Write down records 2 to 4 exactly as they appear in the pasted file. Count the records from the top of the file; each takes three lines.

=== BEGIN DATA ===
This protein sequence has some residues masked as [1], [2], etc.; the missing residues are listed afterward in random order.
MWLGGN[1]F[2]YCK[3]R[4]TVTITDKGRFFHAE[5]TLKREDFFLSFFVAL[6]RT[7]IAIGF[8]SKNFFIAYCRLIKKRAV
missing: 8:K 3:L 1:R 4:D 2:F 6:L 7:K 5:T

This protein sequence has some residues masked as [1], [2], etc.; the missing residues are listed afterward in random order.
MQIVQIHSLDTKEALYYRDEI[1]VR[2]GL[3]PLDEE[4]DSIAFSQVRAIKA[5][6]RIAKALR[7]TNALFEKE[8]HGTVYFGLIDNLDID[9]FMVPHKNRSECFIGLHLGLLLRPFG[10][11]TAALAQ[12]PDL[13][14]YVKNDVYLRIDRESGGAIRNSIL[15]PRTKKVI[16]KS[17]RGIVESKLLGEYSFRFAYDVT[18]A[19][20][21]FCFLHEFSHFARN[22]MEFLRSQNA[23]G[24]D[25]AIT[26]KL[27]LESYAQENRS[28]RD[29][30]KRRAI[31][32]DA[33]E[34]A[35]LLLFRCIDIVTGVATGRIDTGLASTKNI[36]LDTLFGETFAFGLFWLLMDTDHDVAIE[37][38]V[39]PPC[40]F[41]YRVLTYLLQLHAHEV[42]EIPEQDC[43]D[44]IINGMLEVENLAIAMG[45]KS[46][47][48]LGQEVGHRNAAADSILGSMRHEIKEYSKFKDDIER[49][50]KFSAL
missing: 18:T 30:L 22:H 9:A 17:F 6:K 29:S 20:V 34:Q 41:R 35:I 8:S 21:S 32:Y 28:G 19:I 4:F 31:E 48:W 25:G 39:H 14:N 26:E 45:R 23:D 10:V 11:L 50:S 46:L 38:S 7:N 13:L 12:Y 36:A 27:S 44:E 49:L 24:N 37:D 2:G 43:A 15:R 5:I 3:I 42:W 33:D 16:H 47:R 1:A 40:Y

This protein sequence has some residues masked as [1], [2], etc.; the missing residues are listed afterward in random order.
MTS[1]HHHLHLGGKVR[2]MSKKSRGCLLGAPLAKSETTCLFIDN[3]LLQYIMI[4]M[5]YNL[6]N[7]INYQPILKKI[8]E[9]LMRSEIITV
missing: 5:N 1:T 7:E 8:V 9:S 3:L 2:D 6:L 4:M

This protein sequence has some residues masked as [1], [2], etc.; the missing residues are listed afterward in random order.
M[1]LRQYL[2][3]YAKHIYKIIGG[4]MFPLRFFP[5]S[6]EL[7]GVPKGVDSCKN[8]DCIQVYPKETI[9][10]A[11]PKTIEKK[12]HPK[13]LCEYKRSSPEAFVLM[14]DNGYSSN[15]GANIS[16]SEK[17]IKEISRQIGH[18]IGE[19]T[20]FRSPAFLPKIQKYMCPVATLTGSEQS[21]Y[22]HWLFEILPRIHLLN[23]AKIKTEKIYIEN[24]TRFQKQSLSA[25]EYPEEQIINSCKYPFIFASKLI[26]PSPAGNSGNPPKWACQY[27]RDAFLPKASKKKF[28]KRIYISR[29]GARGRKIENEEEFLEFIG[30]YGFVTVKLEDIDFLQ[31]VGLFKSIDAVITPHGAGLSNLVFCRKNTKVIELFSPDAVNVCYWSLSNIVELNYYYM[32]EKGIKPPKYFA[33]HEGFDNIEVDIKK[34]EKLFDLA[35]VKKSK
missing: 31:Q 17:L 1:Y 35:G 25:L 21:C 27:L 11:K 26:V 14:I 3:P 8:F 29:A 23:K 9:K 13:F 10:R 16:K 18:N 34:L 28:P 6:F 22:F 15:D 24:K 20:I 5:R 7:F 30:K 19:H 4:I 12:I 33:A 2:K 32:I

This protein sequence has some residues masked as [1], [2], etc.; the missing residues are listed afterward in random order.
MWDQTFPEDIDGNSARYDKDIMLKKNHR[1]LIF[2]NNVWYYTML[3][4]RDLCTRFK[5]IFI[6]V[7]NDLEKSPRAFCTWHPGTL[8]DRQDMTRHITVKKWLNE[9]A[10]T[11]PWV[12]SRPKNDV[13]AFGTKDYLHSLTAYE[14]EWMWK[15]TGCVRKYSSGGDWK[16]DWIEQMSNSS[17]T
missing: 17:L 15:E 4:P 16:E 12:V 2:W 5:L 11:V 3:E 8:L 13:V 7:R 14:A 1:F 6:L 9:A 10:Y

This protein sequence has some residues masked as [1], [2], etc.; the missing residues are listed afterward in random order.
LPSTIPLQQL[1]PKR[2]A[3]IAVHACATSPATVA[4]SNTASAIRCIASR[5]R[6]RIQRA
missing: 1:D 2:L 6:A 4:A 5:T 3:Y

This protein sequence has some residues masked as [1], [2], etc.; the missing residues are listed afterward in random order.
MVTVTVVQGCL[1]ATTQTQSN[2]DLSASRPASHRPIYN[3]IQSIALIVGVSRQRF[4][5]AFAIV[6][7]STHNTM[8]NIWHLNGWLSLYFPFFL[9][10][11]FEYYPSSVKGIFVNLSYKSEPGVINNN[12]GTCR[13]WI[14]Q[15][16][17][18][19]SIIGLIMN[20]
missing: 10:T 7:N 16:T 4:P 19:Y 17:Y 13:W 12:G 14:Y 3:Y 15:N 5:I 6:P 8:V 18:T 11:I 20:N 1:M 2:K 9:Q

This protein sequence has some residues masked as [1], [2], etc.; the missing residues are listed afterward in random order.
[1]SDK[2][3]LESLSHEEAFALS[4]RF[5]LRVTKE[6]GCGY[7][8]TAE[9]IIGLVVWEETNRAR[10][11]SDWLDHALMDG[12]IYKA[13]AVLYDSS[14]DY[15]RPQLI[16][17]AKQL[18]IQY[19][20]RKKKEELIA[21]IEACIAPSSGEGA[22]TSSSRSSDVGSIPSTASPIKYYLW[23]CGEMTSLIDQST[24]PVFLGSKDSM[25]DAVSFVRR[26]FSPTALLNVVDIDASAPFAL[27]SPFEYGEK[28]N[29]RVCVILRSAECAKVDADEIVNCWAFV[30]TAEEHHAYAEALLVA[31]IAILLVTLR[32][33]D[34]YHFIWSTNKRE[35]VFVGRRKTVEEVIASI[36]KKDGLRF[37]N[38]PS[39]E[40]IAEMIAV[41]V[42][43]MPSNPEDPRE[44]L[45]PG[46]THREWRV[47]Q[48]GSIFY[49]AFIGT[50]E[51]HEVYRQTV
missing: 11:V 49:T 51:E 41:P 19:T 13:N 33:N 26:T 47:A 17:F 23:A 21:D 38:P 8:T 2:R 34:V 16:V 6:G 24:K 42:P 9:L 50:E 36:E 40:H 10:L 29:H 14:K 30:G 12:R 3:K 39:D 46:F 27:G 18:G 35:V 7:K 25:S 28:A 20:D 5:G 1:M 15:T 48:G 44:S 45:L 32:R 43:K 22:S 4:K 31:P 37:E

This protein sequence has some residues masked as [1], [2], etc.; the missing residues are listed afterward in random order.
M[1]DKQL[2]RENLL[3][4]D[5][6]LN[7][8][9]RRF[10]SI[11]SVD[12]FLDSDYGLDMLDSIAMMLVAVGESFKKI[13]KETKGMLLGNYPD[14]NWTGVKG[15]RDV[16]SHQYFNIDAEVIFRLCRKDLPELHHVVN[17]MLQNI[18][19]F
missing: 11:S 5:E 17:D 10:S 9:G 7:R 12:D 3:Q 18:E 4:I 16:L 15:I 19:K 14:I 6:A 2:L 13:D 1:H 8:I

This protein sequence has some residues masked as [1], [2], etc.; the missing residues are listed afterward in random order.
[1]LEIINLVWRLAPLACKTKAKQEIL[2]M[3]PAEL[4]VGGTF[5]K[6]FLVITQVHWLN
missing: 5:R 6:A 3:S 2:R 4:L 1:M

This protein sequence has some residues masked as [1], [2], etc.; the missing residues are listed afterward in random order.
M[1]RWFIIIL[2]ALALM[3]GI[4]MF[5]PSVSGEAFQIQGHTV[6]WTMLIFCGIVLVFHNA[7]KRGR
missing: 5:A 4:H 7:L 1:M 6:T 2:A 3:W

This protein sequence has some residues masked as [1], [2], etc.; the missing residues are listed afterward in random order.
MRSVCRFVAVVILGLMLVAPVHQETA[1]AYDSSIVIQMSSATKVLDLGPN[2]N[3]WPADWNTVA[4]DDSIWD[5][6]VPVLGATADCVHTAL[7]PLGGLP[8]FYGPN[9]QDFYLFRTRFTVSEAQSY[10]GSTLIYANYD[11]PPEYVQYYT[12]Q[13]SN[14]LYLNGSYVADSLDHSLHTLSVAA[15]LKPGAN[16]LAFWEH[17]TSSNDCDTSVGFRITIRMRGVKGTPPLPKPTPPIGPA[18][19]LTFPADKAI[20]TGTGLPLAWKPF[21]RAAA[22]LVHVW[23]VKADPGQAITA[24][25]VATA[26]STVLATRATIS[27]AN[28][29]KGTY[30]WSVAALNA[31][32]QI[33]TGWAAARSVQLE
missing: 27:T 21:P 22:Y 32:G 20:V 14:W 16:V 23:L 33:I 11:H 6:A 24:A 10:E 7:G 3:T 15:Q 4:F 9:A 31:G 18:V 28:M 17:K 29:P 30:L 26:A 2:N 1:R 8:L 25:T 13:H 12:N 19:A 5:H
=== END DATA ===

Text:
This protein sequence has some residues masked as [1], [2], etc.; the missing residues are listed afterward in random order.
MQIVQIHSLDTKEALYYRDEI[1]VR[2]GL[3]PLDEE[4]DSIAFSQVRAIKA[5][6]RIAKALR[7]TNALFEKE[8]HGTVYFGLIDNLDID[9]FMVPHKNRSECFIGLHLGLLLRPFG[10][11]TAALAQ[12]PDL[13][14]YVKNDVYLRIDRESGGAIRNSIL[15]PRTKKVI[16]KS[17]RGIVESKLLGEYSFRFAYDVT[18]A[19][20][21]FCFLHEFSHFARN[22]MEFLRSQNA[23]G[24]D[25]AIT[26]KL[27]LESYAQENRS[28]RD[29][30]KRRAI[31][32]DA[33]E[34]A[35]LLLFRCIDIVTGVATGRIDTGLASTKNI[36]LDTLFGETFAFGLFWLLMDTDHDVAIE[37][38]V[39]PPC[40]F[41]YRVLTYLLQLHAHEV[42]EIPEQDC[43]D[44]IINGMLEVENLAIAMG[45]KS[46][47][48]LGQEVGHRNAAADSILGSMRHEIKEYSKFKDDIER[49][50]KFSAL
missing: 18:T 30:L 22:H 9:A 17:F 6:K 29:S 20:V 34:Q 41:R 35:I 8:S 21:S 32:Y 28:G 19:I 4:F 31:E 48:W 25:G 39:H 14:N 26:E 45:R 23:D 10:V 11:L 50:S 46:L 38:S 7:N 13:L 12:Y 36:A 27:S 44:E 49:L 24:N 37:D 2:G 43:A 15:R 5:I 3:I 42:W 33:D 16:H 47:R 1:A 40:Y

This protein sequence has some residues masked as [1], [2], etc.; the missing residues are listed afterward in random order.
MTS[1]HHHLHLGGKVR[2]MSKKSRGCLLGAPLAKSETTCLFIDN[3]LLQYIMI[4]M[5]YNL[6]N[7]INYQPILKKI[8]E[9]LMRSEIITV
missing: 5:N 1:T 7:E 8:V 9:S 3:L 2:D 6:L 4:M

This protein sequence has some residues masked as [1], [2], etc.; the missing residues are listed afterward in random order.
M[1]LRQYL[2][3]YAKHIYKIIGG[4]MFPLRFFP[5]S[6]EL[7]GVPKGVDSCKN[8]DCIQVYPKETI[9][10]A[11]PKTIEKK[12]HPK[13]LCEYKRSSPEAFVLM[14]DNGYSSN[15]GANIS[16]SEK[17]IKEISRQIGH[18]IGE[19]T[20]FRSPAFLPKIQKYMCPVATLTGSEQS[21]Y[22]HWLFEILPRIHLLN[23]AKIKTEKIYIEN[24]TRFQKQSLSA[25]EYPEEQIINSCKYPFIFASKLI[26]PSPAGNSGNPPKWACQY[27]RDAFLPKASKKKF[28]KRIYISR[29]GARGRKIENEEEFLEFIG[30]YGFVTVKLEDIDFLQ[31]VGLFKSIDAVITPHGAGLSNLVFCRKNTKVIELFSPDAVNVCYWSLSNIVELNYYYM[32]EKGIKPPKYFA[33]HEGFDNIEVDIKK[34]EKLFDLA[35]VKKSK
missing: 31:Q 17:L 1:Y 35:G 25:L 21:C 27:L 11:K 26:V 14:I 3:P 8:F 29:A 23:K 9:K 13:F 10:R 16:K 18:N 34:L 28:P 6:F 22:F 15:D 24:K 20:I 5:R 7:F 30:K 19:H 4:I 12:I 33:A 2:K 32:I